In terms of what it might look like, I guess it could be modelled in a (but not every) way on South Africa’s ‘Truth and Reconciliation Commission’. Perhaps Archbishop Tutu and Professor Volf could even be enlisted as advisors for the process.

In terms of what might come from it, it’s hard to say. I suspect that there would certainly be opportunity for far more events like former Prime Minister Kevin Rudd’s apology to the Stolen Generations, though I suspect that such actions would need to resolve that they wouldn’t automatically be divorced from acts of material reparation/restoration from the outset.

There would also need to be large doses of humility and reminders that the process requires genuinely hearing the voices of Aboriginal and Torres Strait Islander people (and, in turn, that conversation is a two-way street).

This, it seems to me, is as good a way forward as any other option, and perhaps better than most.  Remembering rightly will not bring about Reconciliation overnight, but I am convinced that it is an important step along the way, and that it is one of—if not the—very next steps that we should work towards.

I’d love to hear your thoughts on the matter.

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1) The very idea of ‘conversation’ implies both speaking and listening. As a non-Indiegnous Australian, I would suggest that, due to the history of Indigenous/non-Indigenous relations in Australia, my/our speaking needs to be firmly subordinated to the listening to and learning from our Indigenous sisters and brothers. It seems to me that we haven’t had any trouble with the ‘speaking’ part, but we have certainly struggled with the ‘listening’ aspect. I’m not saying that there is no place to speak, but that, as things currently stand, there is a greater imperative to listen.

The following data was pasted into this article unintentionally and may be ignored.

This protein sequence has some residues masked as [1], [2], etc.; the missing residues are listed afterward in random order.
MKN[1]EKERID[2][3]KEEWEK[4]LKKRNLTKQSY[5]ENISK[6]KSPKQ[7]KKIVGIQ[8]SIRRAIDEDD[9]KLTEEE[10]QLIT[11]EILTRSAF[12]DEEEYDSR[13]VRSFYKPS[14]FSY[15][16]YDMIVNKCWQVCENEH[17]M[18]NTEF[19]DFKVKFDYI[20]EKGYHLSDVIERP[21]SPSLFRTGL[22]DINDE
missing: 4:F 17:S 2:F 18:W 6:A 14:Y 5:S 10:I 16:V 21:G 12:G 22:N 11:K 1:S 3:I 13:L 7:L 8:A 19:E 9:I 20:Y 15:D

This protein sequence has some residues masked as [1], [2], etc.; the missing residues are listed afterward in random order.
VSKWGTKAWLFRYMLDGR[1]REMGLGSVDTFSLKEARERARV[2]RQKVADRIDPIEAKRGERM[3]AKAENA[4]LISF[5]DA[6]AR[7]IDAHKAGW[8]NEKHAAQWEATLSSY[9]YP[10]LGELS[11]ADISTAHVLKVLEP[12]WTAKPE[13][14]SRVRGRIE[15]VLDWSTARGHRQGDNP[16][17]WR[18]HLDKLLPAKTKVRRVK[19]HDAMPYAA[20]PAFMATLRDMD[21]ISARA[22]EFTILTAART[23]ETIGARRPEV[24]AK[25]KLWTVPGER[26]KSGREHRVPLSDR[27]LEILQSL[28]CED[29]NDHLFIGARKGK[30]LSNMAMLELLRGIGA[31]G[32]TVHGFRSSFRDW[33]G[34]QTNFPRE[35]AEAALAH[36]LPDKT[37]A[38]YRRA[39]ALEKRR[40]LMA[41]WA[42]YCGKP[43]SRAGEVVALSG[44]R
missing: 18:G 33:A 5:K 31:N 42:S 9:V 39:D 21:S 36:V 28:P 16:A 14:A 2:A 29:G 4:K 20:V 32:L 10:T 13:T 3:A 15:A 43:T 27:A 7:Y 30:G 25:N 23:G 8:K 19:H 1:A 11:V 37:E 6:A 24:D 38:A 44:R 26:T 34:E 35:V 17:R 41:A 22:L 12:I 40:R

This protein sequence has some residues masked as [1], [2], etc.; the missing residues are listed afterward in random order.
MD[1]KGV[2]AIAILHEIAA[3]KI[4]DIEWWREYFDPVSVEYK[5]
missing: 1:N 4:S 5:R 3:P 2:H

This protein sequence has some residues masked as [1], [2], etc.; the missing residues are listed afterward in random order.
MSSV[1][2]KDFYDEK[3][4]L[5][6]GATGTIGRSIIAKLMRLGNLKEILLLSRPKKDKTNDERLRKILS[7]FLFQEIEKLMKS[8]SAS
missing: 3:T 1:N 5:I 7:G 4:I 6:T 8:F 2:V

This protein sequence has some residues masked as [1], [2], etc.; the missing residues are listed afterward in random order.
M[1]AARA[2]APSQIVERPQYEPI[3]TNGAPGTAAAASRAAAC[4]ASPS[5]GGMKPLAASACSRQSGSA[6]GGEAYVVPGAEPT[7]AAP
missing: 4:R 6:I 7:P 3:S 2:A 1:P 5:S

2) As noted in the previous post, though the will to embrace must precede all else (even truth and justice), the fullness of embrace cannot be achieved apart from truth and justice.

3) It does need to be said that the critique of the Australian Government’s actions towards Indigenous Australians is not necessarily a partisan issue. Though Paul Keating’s famous ‘Redfern Speech’ is a high water mark in regards to political rhetoric around these issues, the fact is that successive Australian Governments of both major parties have routinely failed to remember rightly and, subsequently, to move effectively through truth and justice towards the fullness of genuine reconciliation.

4) “To reconstruct the past as it actually happened, independent from a particular standpoint, is impossible.” (Exclusion & Embrace, p. 244.)